UK Carbon Border Adjustment Mechanism: Have your say.

On the 21st of March 2024, HM Revenue and Customs and the HM Treasury published the consultation ‘Introduction of a UK Carbon Border Adjustment Mechanism from January 2027’. The purpose of the consultation is to seek views on the proposed design, structure and administration of the UK Carbon Border Adjustment Mechanism.

 

Background

In December 2023, the UK Government announced within their response to the consultation ‘Addressing Carbon Leakage Risk to Support Decarbonisation’, that the UK would implement a UK Carbon Border Adjustment Mechanism by January 2027.

The UK Carbon Border Adjustment Mechanism is a policy tool intended to address the issue of carbon leakage, which will help protect the UK’s industries through ensuring the equal treatment of domestic and imported goods.

The UK Carbon Border Adjustment Mechanism shall work similarly to the EU Carbon Border Adjustment Mechanism, as a carbon price will be imposed on specific goods imported into the UK.

 

Overview of the UK Carbon Border Adjustment Mechanism

Scope

The initial scope of the UK CBAM, will apply to goods from the following sectors:

  • Aluminium
  • Cement
  • Ceramics
  • Fertiliser
  • Glass
  • Hydrogen
  • Iron and Steel

 

Within Annex A (page 57) of the consultation, a list of commodity codes are provided. This can be used to check if a product falls within the scope of the UK Carbon Border Adjustment Mechanism.

The following questions have been posed regarding the product level scope of the UK Carbon Border Adjustment Mechanism:

  • Do you agree that the list of commodity codes in Annex A an accurate reflection of the policy intent described above? Please provide supporting evidence.
  • Are there any relevant commodity codes omitted or any that should be excluded? Please provide supporting evidence.
  • Do you have any concerns on the feasibility of any of the commodity codes in Annex A being within scope of the CBAM? Please provide supporting evidence.
  • Do you agree that scrap aluminium, scrap glass and scrap iron & steel do not pose a carbon leakage risk and should not be within scope of the CBAM? If not, please provide evidence to support your response.

 

How will the charge on goods be determined?

The charge imposed on goods, which fall within the scope of the UK CBAM will be named as the ‘UK CBAM Rate’.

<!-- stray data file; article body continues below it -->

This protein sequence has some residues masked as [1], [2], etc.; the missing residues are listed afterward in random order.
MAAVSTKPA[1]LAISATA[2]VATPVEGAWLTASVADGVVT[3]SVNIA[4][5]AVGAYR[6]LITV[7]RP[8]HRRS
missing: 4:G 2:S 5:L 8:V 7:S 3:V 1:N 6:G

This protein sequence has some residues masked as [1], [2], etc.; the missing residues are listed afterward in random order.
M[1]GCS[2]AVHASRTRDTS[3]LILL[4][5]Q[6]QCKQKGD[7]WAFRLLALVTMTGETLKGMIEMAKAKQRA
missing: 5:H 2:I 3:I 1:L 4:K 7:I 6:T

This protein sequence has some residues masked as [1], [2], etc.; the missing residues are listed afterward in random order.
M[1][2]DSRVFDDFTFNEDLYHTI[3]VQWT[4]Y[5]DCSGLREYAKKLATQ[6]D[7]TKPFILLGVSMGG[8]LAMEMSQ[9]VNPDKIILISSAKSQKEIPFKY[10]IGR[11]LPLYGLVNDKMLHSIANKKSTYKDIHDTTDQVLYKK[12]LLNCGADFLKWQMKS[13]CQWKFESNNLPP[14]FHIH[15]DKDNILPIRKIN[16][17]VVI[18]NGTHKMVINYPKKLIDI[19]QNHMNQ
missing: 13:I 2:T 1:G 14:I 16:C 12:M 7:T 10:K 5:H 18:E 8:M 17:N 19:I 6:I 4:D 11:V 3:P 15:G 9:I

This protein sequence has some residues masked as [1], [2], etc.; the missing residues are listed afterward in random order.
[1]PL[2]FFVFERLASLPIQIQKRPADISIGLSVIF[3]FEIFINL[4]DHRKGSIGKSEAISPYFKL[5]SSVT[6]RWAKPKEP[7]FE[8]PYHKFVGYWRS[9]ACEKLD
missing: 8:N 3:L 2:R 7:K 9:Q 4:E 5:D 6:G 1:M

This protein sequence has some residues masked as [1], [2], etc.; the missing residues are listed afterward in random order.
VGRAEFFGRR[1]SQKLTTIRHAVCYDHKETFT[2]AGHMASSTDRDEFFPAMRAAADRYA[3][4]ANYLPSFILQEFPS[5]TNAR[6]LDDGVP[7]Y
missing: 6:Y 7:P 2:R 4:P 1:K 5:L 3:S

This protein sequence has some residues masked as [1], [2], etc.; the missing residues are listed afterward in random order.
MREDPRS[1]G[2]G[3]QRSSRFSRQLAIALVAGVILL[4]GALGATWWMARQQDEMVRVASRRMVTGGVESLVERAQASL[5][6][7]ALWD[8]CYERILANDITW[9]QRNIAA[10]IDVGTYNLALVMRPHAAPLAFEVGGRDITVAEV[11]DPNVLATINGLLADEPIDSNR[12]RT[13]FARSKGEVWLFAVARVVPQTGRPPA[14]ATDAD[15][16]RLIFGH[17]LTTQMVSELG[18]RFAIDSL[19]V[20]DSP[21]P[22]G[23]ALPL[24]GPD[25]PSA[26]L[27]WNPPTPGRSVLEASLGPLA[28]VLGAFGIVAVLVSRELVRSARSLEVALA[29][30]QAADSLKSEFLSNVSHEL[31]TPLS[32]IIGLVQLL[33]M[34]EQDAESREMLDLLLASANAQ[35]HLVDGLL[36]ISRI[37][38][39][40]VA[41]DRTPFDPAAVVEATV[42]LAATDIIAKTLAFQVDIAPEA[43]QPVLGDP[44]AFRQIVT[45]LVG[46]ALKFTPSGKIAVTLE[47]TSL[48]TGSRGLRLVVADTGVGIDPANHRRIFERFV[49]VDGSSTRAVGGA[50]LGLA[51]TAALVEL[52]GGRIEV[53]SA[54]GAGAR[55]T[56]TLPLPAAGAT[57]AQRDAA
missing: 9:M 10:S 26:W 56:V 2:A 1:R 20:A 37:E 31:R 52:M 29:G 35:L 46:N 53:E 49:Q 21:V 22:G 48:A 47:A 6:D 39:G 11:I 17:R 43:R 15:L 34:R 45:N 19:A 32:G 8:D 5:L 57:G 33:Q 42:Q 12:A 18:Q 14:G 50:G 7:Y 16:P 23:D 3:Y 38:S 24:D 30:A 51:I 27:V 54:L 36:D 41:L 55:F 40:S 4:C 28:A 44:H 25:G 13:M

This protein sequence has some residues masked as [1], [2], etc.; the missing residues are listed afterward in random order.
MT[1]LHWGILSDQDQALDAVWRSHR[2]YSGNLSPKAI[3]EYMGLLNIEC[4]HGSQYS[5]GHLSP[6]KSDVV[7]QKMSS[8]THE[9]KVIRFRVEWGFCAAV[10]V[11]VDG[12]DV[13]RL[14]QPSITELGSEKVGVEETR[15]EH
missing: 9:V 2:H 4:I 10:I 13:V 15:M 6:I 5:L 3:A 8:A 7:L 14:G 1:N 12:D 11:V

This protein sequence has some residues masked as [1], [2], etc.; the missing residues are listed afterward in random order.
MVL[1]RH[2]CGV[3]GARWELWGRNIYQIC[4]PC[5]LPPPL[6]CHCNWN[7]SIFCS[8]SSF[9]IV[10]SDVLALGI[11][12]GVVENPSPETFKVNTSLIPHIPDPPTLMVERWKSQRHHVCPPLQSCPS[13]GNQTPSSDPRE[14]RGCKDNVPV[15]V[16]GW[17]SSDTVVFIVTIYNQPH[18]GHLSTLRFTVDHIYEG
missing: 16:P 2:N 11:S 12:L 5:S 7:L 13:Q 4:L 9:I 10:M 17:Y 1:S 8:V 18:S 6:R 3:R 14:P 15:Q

This rate shall be ‘applicable per tonne of embodied emissions attributed to CBAM goods’. It is proposed that each sector of goods within the scope of the UK CBAM, have an individual CBAM rate and that these will be set by the UK Government at the start of each quarter.

The following methodology shall be utilised to determine the UK CBAM rate for a given sector:

 


 

Figure 1. Taken from the ‘Introduction of a UK Carbon Border Adjustment Mechanism from January 2027’, p.28

 

 

 

 

 

 

 

Key:
ETS = The average UK ETS auction price over the preceding quarter.
CPS = Carbon Price Support rate for the current quarter.
Indirect Emissions = Emissions related to the production of electricity, that is consumed during the production of the CBAM goods regardless of whether the electricity is generated on or off site.
Direct Emissions = Emissions related to the production processes of CBAM goods (which includes emissions from the heating and cooling consumed during these processes).
Free Allocation Adjustment = The government proposes making an adjustment to the UK ETS price reference price, to reflect the existence of free allowances available to the domestic industry within that sector over the previous year. This will be known as the ‘free allocation adjustment’.

 


 

The following questions have been asked regarding setting the UK CBAM rate:

  • Do you agree that the CBAM rate calculation set out a fair reflection of the price paid in the production of goods in UK? If not, please explain why not.